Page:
There are some new avenues of treatment that appear to be especially promising (see sidebar stories). There also are newer forms of radiation that may be helpful. The Gamma Knife, the Cyber Knife and a focused linear accelerator beam are examples of radiation therapies that can closely target the tumor, delivering less (or no) radiation to the surrounding normal brain. The use of radiation with protons has been restricted to two centers but soon will be available commercially. Much research is under way in how to make tumor cells more sensitive to radiation. All have great promise to improve outcomes for patients with gliomas.
I think the genetic approaches exemplified by the work of Dr. Lesniak (first sidebar) and the novel techniques described by Dr. Gallia (second sidebar) are excellent examples of the future for treatment of malignant (and other) gliomas. Identifying and mass producing viral vectors that are safe is key to effective gene therapy in this area. Vaccines might become reality. More research with local delivery of improved drugs should follow Gliadel. Some or all of these newest concepts soon should offer more regular, dramatic successes than we see now.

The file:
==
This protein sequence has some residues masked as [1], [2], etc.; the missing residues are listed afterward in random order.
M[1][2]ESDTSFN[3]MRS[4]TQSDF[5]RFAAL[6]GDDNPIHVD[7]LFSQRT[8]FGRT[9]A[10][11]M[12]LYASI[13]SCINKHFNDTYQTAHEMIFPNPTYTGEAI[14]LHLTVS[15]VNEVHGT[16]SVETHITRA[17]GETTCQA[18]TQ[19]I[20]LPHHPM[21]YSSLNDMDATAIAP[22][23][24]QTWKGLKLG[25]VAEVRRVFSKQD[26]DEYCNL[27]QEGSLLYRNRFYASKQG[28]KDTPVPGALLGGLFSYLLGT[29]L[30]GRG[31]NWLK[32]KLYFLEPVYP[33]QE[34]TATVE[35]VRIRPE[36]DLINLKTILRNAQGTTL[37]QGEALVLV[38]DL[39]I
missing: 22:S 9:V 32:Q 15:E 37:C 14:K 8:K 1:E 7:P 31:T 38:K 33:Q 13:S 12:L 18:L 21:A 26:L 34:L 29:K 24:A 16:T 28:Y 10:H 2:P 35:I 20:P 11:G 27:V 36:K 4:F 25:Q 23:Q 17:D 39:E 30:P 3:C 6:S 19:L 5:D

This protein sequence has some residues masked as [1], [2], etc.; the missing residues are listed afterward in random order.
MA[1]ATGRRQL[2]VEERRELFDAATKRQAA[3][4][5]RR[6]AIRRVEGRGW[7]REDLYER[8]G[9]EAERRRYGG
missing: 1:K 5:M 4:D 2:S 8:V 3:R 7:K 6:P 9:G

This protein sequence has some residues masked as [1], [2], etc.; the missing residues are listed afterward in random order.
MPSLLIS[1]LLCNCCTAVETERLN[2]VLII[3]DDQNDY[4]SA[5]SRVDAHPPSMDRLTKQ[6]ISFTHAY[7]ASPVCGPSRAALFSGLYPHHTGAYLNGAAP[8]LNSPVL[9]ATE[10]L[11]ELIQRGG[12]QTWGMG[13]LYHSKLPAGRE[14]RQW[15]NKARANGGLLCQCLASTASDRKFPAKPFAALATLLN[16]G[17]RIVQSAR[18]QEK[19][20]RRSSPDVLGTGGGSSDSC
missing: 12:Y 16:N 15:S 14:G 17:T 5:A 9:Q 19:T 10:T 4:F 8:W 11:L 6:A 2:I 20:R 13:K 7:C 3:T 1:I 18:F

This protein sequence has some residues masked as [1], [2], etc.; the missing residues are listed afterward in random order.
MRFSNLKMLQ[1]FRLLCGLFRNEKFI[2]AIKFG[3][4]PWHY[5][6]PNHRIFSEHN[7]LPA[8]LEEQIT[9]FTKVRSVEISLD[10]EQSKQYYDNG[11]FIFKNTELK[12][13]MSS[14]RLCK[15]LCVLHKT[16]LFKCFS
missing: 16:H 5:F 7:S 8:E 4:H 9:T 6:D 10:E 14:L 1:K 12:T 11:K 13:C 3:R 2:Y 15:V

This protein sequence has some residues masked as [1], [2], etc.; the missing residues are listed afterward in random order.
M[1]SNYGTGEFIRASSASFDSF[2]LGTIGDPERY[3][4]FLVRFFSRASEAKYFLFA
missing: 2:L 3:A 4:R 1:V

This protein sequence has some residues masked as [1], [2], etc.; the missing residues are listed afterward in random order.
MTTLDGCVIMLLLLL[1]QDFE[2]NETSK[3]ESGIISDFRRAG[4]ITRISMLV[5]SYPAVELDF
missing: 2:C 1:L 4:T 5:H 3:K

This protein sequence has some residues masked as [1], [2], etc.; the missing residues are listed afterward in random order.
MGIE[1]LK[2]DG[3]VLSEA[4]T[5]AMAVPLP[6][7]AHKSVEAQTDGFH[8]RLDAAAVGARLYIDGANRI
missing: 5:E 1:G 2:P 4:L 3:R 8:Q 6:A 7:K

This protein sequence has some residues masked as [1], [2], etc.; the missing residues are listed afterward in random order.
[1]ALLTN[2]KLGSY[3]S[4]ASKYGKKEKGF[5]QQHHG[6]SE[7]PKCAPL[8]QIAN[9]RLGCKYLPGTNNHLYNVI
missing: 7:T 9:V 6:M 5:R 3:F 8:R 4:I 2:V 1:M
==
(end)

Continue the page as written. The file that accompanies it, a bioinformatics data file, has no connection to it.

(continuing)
Surgery, steroids, radiation therapy and local chemotherapy have all improved survival rates by small increments. A universally fatal disease has become treatable, with hope of cure for some. It is likely that the new treatments will provide a much greater chance of cure for all.